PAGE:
The oldest person on Dravuni is Alumita Molivou sitting here with daughter Lanieta. Alumita was born in 1917.
From Pandanus to Mat
Mat weaving is alive and well with the Dravuni women. Pandanus, whose leaves undergo a series of treatments and processing before they transform to mats, grows well on the sandy and volcanic soil of Dravuni.
Clumps of these strange-looking plants with their striking aerial roots can be seen on the flat strips of land on both sides of the island. Their long green leaves edged with prickly thorns to frustrate the uninitiated, are harvested and their thorny edges stripped away.
This marks the start of the transformation. Not only skills, competence and nimble fingers are needed for this traditional art. But large doses of patience as well.
The ways of the fishermen and fisherwomen have adapted and re-adapted over the years, but some things just don’t change.
The first catechist posted to Dravuni, Ilai Tuilawa, was way back in 1875 – a year after Fiji’s cession to Great Britain. My great grandfather Simione Ravana was the first kaidravuni catechist to be posted out of Dravuni in 1885. The Methodist Church has been the mainstay for the spiritual life on the island for generations. The following pictures tell their own stories.
“Rock of Ages, cleft for me,
let me hide myself in thee;
let the water and the blood,
from thy wounded side which flowed,
be of sin the double cure,
save from wrath and make me pure.” (Church hymn)
“Here, I sit
your precious gift of life.
Living it is a delight.”
“Lord, make me an instrument of Thy peace,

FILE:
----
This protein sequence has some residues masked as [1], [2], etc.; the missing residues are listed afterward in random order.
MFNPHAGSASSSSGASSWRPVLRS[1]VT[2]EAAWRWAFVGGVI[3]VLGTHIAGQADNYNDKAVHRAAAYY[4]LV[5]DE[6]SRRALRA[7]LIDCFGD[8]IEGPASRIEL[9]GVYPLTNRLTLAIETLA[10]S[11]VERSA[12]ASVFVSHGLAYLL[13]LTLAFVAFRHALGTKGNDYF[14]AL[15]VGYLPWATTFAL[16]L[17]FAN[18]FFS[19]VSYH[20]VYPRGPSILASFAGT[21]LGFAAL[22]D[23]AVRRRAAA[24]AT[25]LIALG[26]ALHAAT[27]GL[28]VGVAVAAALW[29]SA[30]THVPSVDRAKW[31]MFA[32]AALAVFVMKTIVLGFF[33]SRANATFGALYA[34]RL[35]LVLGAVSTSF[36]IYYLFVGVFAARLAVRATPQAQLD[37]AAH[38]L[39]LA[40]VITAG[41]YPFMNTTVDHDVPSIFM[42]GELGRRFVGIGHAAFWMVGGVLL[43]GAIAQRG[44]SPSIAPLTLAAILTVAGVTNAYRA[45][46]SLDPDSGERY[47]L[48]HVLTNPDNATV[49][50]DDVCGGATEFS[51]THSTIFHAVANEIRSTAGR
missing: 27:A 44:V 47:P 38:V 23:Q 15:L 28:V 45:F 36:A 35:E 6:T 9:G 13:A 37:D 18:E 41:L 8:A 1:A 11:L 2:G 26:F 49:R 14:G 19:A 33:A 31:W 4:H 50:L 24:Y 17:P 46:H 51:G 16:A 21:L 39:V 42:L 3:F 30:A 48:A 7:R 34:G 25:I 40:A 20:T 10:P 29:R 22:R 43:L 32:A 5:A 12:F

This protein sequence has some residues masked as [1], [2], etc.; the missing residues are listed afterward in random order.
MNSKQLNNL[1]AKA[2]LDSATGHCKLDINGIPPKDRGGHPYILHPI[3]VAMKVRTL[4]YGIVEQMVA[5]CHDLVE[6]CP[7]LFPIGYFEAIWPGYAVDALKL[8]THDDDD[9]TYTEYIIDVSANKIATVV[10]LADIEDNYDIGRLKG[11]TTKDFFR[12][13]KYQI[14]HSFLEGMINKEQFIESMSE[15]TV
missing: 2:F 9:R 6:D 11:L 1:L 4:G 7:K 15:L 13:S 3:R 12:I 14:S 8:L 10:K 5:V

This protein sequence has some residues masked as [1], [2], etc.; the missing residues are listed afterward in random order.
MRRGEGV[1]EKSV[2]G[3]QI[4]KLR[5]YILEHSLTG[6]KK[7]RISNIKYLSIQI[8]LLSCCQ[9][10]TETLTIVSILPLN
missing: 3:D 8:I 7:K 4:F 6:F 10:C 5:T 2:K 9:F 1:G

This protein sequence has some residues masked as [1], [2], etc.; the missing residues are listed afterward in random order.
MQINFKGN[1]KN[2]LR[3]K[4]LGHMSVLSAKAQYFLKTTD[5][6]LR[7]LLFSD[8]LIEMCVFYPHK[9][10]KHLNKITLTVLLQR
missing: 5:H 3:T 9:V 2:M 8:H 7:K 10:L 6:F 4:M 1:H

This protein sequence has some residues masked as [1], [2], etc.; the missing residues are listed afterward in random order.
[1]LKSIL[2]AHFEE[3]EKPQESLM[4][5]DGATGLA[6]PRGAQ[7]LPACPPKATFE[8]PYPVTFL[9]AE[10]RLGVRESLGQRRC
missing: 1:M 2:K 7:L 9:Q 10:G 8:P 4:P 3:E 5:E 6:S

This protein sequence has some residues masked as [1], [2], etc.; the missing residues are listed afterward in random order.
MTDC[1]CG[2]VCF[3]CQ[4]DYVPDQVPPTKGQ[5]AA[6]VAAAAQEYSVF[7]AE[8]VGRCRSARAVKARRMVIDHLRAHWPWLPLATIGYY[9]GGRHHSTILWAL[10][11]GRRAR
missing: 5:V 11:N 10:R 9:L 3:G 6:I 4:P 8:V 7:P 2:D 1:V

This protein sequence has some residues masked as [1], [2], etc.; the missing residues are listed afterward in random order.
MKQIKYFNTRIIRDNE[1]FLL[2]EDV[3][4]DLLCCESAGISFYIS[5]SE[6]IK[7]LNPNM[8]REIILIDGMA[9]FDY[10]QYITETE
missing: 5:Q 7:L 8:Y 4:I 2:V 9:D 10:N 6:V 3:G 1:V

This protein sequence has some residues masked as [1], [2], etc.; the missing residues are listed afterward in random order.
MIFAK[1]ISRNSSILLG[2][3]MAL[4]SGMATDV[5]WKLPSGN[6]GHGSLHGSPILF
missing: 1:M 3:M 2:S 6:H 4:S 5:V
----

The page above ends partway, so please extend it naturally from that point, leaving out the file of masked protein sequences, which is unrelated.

where there is hatred, let me sow love;
where there is injury, pardon;
where there is doubt, faith;
where there is despair, hope;
where there is darkness, light;
and where there is sadness, joy.
O Divine Master, grant that I may not so much seek
to be consoled as to console;
to be understood as to understand;
to be loved, as to love;
for it is in giving that we receive,
it is in pardoning that we are pardoned,
and it is in dying
that we are born to eternal life.” (Prayer of St. Francis of Assisi)
“Let earth and heaven combine,
Away in a manger:
Hark! What mean these holy voices?
O come, all ye faithful.”
with a ribbon as divider:
‘Dravuni Methodist Church’ is etched in gold.
May its words bring all and sundry to the fold.”
“It may be odourless,
it may be unrefined:
but colour is resplendent;
all glory is thine.”
“White for purity,
laced in red.
Your precious blood –
you freely shed.”
“A shield for your glorification,
in brass for all to see:
what is critical
is commitment for continuity.”
“Ema once wrote:
‘church can be thirsty work’.
But once replete with grace,
You’d be amazed!”
“Old and discarded,
but remain unmoved.
In twosome they’ll stay
if Christ is the way.”
“An occasional paint is the order of the day:
But carry your cross for life –
“Unportentous it may seem;
but a weekly dusting is guaranteed.
Where reasons end,
faith becomes the mainspring.”
“The Lord’s our Rock, in Him we hide,
a shelter in the time of storm;
secure whatever ill betide
a shelter in the time of storm.” (Church hymn)